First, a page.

Mr. Gordon Prentice: To ask the hon. Member for North Devon, representing the House of Commons Commission if the House of Commons Commission will consider the merits of providing a resident cat. 
Nick Harvey: The Commission has no plans to introduce a cat. The House Service includes a qualified pest controller, who monitors and controls pests on the parliamentary estate using humane and effective methods. In addition, an independent expert is employed to audit and advise on pest control, and inspections of catering areas are undertaken by the local council. The clear advice we have is that all effective measures possible are being taken, but that in a building such as the Palace, pests such as mice can only be controlled rather than eradicated.
Mr. Hurd: To ask the hon. Member for North Devon, representing the House of Commons Commission whether the House of Commons Commission has engaged any (a) private intelligence and (b) private security firms or consultants in the last 12 months. 
Nick Harvey: The House of Commons has engaged one private security firm in the last 12 months for one specific piece of work in connection with the internal inquiry into the unauthorised disclosure of information on Members' allowances.
David T.C. Davies: To ask the hon. Member for South West Devon, representing the Speaker's Committee on the Electoral Commission what redesigns of websites operated by the Electoral Commission have taken place since 27 June 2007; and what the (a) cost to the public purse and (b) date of completion of each such redesign was. 
Mr. Streeter: The Electoral Commission informs me that it has completed two website redesign projects in this period.
The first was the redevelopment of its corporate website:
This project was completed in June 2008 at a cost of £283,744.
The second was the redevelopment of the Commission's voter information website:
This project was completed in August 2008 at a cost of £140,600.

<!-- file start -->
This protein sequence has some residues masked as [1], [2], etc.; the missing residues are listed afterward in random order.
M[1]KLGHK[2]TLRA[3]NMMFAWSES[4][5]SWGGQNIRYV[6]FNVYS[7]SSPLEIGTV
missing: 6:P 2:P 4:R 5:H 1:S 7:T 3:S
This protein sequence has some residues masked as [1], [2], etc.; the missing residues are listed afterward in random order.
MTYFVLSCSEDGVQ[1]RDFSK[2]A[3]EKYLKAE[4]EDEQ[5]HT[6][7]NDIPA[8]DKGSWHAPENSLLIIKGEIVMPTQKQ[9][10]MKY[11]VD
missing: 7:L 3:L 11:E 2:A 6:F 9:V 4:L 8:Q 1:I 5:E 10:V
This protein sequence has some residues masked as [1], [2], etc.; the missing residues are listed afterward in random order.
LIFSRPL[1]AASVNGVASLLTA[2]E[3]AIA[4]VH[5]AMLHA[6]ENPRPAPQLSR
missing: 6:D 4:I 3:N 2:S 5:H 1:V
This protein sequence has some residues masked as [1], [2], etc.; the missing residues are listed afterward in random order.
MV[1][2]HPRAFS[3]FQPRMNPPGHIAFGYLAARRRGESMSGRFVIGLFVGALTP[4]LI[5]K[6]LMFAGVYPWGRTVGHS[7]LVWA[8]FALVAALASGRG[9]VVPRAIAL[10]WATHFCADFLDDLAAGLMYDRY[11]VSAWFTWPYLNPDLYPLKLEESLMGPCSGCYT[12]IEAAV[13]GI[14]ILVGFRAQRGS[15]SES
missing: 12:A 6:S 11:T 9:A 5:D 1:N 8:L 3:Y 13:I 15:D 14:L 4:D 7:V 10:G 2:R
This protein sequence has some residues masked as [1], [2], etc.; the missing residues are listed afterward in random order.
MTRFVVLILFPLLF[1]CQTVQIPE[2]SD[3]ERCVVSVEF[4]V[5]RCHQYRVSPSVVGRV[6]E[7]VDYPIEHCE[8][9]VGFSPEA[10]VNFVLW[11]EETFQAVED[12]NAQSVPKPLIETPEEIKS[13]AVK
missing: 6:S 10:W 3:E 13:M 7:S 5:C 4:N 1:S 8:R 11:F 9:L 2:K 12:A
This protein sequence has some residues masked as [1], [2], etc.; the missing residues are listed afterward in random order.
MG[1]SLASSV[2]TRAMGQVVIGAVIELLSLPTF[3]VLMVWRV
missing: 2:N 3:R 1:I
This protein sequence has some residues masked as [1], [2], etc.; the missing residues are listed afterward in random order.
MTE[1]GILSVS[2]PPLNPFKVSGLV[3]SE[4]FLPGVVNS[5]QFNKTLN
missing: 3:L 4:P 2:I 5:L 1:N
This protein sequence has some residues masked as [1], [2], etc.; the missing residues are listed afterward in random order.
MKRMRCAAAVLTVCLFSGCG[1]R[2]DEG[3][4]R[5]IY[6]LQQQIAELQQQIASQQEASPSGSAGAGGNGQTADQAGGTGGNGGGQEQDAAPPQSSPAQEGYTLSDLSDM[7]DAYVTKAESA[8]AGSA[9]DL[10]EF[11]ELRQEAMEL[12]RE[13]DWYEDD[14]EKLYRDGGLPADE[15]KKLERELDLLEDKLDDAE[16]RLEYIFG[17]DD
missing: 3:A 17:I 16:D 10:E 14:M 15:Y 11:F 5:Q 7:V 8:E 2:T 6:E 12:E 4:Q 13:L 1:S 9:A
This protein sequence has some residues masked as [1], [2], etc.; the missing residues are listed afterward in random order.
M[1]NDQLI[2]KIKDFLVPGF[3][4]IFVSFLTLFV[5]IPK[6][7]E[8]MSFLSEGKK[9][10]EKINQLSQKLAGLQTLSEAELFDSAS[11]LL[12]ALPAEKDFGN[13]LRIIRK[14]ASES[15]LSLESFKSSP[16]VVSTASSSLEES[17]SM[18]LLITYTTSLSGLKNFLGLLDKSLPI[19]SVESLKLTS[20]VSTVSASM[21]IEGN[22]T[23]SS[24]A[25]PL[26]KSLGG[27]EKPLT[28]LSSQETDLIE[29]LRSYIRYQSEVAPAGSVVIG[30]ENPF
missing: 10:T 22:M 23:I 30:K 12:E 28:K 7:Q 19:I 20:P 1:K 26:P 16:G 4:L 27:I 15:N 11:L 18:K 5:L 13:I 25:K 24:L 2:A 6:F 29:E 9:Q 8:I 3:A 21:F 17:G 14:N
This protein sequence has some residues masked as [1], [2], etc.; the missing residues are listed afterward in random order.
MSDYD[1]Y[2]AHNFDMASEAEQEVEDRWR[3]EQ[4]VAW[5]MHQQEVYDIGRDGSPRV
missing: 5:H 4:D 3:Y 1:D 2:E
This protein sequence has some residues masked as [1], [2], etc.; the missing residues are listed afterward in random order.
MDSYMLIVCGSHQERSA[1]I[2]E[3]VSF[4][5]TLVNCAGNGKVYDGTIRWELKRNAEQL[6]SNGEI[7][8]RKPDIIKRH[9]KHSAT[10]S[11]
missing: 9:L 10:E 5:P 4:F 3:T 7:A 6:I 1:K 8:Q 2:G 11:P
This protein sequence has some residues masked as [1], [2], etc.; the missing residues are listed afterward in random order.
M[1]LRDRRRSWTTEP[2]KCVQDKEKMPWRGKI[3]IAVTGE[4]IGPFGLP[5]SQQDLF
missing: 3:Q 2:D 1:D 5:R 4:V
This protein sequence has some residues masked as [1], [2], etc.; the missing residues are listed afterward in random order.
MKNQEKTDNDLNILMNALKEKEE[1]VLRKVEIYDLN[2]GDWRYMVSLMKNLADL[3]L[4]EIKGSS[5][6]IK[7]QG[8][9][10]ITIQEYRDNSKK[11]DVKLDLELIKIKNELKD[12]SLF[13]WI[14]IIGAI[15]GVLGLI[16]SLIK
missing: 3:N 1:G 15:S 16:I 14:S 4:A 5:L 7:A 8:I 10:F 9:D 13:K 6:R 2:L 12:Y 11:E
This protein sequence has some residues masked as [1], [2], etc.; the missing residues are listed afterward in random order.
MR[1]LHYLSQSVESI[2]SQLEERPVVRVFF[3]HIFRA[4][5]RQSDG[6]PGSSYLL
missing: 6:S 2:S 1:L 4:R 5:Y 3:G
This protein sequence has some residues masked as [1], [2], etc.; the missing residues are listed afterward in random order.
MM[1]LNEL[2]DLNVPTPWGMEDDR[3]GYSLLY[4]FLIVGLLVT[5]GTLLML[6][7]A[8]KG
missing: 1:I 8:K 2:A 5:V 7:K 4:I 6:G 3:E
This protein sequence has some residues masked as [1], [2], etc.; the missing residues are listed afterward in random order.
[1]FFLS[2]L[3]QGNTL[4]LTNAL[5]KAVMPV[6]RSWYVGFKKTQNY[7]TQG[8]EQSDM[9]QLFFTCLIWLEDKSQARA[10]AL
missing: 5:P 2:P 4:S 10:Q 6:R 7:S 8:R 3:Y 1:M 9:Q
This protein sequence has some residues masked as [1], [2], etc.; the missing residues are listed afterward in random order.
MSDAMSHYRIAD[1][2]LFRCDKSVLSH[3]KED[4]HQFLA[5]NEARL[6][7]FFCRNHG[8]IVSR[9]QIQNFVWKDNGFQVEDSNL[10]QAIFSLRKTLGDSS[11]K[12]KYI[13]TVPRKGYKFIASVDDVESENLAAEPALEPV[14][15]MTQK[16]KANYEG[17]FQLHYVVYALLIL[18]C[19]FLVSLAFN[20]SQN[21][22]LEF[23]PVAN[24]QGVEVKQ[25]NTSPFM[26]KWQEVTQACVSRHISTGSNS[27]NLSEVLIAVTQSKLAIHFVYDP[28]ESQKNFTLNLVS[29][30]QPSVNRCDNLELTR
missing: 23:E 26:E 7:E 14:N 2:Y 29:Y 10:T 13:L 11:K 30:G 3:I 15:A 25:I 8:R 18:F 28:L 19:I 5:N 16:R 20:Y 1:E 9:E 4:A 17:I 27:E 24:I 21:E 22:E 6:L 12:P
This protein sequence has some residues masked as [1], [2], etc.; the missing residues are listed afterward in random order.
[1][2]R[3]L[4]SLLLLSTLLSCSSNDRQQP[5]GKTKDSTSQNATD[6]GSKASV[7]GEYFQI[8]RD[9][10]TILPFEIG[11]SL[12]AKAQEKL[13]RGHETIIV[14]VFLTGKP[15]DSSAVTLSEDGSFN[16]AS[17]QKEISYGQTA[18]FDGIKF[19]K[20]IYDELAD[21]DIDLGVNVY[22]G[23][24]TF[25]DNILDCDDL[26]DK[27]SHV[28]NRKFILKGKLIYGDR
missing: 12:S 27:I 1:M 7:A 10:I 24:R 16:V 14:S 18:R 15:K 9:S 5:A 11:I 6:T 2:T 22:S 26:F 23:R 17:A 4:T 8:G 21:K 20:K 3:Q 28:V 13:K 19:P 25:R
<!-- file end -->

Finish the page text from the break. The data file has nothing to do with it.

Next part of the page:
Mrs. Laing: To ask the hon. Member for South West Devon, representing the Speaker's Committee on the Electoral Commission what recent estimate the Electoral Commission has made of the number of people registered to vote in (a) local, (b) European and (c) general elections. 
Mr. Streeter: The Commission informs me that the Office for National Statistics (ONS) collects annual electoral registration data showing the number of entries on the local government and parliamentary registers. The most recent figures are for the electoral registers on 1 December 2008 and show the following numbers of entries on the electoral registers for the United Kingdom.
|Type of election||Entries on the electoral registers|
For the European Parliament elections across the United Kingdom on 4 June 2009, the number of entries on the registers was 45,312,626.
The ONS is due to publish figures for the 1 December 2009 electoral registers in the spring of 2010.
Anne Main: To ask the hon. Member for South West Devon, representing the Speaker's Committee on the Electoral Commission how much the Electoral Commission has spent on hotel accommodation for its staff in each of the last five years. 
Mr. Streeter: The Electoral Commission informs me that it has spent approximately the following amounts in each of the last five years on hotel accommodation for staff. It is not possible to provide more precise figures as these totals include some travel and subsistence expenses, and to disaggregate these would incur disproportionate cost: